With that to go on( no pressure)  we started by planting Royal Cape Plumbago on the front fence soon after they bought the property. These will remain as will other plants that have been holding on during the drought. One  new path will be paved and the shapes of the gardens changed. There will be no hard landscaped edges as I will do a spade edge for the time being to see if I like the shapes. Out in our plant nursery I have been potting up plants from the garden and will probably only need to buy a few larger shrubs but none of this planting will be done until the beds are built up with animal manures, compost etc. These can sit until we start getting some more regular rain.
It might seem like a slow progress but I think that by following the over planting method we will be able to see some results in just a few months. Some people might think that starting a garden is an extra expense and can be done much later after the house is built or renovated. My feeling is that trees need to be planted as soon as possible as shade is essential in Brisbane gardens. In this garden the trees are already shading the back of the house from the western sun and giving a leafy view to upper storey windows. There is no need to embark on a costly plan of path  paving and building  gardens as it is preferable to do soft landscaping with spade edges or easily moved rocks so you can have some flexibility with your design. In my opinion the building of hard landscaping around a home is akin to treating plants as colouring in between the lines. I never wanted to colour inside the lines and would not want to be locked in to a restricted garden design.As a first step with creating shapes just use the garden hose or string or even experiment with a string line to create a circle . Do lots of drawings and pace around the space at various times of the day to know where your sun and shade will fall. You never know with all this mulling over ideas you may wake up in the middle of the night with the best ever garden plan. Happy Gardening, Kyleigh

Monday, November 24, 2014

ABC Gardening Australia, filming at "The Shambles" for 2015

ABC Gardening Australia, Jerry Coleby-Williams, Chris and Kyleigh 
At quite short notice we were pleasantly surprised to welcome Jerry Coleby-Williams and the filming crew for this ABC TV gardening programme on 21st and 22 nd of November.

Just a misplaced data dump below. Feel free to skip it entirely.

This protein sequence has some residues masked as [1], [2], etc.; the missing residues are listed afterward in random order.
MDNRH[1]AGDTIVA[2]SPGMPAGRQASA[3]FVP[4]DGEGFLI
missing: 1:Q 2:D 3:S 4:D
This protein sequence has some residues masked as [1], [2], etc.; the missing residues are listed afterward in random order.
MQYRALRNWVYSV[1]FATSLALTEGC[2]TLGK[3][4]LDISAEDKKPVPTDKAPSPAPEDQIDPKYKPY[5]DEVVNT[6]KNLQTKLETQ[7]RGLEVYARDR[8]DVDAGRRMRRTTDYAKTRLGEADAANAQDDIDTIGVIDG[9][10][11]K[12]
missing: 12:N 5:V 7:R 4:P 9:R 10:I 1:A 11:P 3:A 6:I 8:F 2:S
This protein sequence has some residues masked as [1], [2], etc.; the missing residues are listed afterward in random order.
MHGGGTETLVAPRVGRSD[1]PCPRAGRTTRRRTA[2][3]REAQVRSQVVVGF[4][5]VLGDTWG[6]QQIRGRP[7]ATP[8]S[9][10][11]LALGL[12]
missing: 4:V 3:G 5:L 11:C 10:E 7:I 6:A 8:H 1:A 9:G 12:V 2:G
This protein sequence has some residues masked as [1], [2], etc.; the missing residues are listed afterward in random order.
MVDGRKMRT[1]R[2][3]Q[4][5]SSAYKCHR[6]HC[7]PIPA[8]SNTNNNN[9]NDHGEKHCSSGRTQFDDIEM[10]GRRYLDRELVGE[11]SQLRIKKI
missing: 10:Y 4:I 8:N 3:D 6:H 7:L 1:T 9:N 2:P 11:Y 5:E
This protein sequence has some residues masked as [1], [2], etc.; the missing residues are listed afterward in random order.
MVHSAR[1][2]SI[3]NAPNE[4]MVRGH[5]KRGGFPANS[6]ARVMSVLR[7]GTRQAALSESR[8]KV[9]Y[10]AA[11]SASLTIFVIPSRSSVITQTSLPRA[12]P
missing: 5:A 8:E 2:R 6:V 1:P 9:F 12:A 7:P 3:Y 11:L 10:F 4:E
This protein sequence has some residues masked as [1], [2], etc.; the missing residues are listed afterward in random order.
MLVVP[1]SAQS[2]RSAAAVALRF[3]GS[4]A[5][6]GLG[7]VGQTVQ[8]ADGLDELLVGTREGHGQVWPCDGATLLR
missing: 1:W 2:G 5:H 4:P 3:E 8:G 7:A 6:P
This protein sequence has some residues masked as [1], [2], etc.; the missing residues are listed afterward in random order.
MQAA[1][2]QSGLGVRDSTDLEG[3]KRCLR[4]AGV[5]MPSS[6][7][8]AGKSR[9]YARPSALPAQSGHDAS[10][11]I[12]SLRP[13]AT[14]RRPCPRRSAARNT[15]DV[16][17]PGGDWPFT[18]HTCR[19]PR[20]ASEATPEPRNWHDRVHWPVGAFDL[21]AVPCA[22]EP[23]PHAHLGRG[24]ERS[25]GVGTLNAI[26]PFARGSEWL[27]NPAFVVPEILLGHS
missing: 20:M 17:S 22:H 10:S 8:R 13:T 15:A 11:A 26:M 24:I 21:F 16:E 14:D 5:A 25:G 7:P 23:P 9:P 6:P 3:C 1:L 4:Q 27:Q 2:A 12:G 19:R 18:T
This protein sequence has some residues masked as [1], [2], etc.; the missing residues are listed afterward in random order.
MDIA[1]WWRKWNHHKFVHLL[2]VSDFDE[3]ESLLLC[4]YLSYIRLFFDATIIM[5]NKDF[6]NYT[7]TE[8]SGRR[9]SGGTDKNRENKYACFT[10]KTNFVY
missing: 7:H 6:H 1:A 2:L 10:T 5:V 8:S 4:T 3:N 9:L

Of course we had had prolonged very dry weather, two 40 degree days then a storm which stripped many of the lovely spring flowers. But our mature garden still had plenty of green and shade to offer and many interesting corners, unusual plants and points of interest or the team to use.

Thankyou to ABC Gardening Australia and thankyou to our friends who came up on Friday afternoon to create a little party, make some music and perhaps appear on television in 2015
Michael Simpson
Smokin Melaleucas entertaining on riday Afternoon

Monday, November 17, 2014

"The Shmables" November 2014, Record Heat, prolonged dry

"Cousin Essie" like our other old fashioned roses , getting through unseasonal heat and dry.
In spite of a rather prolonged dry spell, and last weekend 40' celcius heat, the garden has done very well.  The reward for years of appropriate plant species selection, judicious watering, adequate mulching and garden maturity reflects in our garden weathering excessive dry or wet without damage.
The only thing is , plant collectors keep collecting plants and we have often been caught out trying to nurse and protect newly acquired, precious specimens with hand watering and daily supervision.
I'm quite worried about the fate of about 50 tube stock lavandula stoechus, Lavandula dentata, Rosmarinus and Westringea in the harsh environment of our front embankment where we can't do anything but trust in the Lord when it comes to initial settling in.
We have acquired two Spiraea "Anthony Waterer" and the only fatality in recent tough times has been a juvenile Rondoletia amoena.  This latter specimen will be replaced with bloody minded determination because Rondoletia leucophylla "Russian Star" and Rondoletia splendens have done so well.
Looking forward to more comfortable times with the weather as the many different Agapanthus, Lilium lancifoliums, Lilium longflorums etc. "hit their straps".
Michael Simpson

Monday, November 10, 2014


Tanderra House , Flaxton

Don't stay in Brisbane during the G20 lockdown, under surveillance from the G20 control centre


 15-16th NOVEMBER weekend,  the garden of Ann and Geoff Hocking, "Tanderra House" Flaxton will open as part of Open gardens Australia
Address: 11 Flaxton Mill Rd, Flaxton.
Opening time is 10am-4.30pm.  and admissionis $8.00 (under 18 free) funds raisd for charity.

The historic 1908 House is complemented by a beautifully maintained, well balanced and spacious garden where mature flowering trees and shrubs contrast effectively with sweeping lawns. Splendid Magnolia grandiflora, hardy camellias, gardenias, agapanthus, heliconias, bromeliads and palms. Vegetable garden and fruit trees. Refreshments are being served and a plant stall will be in place for those inspired to take some gardening home.
President Obama enjoying "Tanderra House" , stopping off from the G20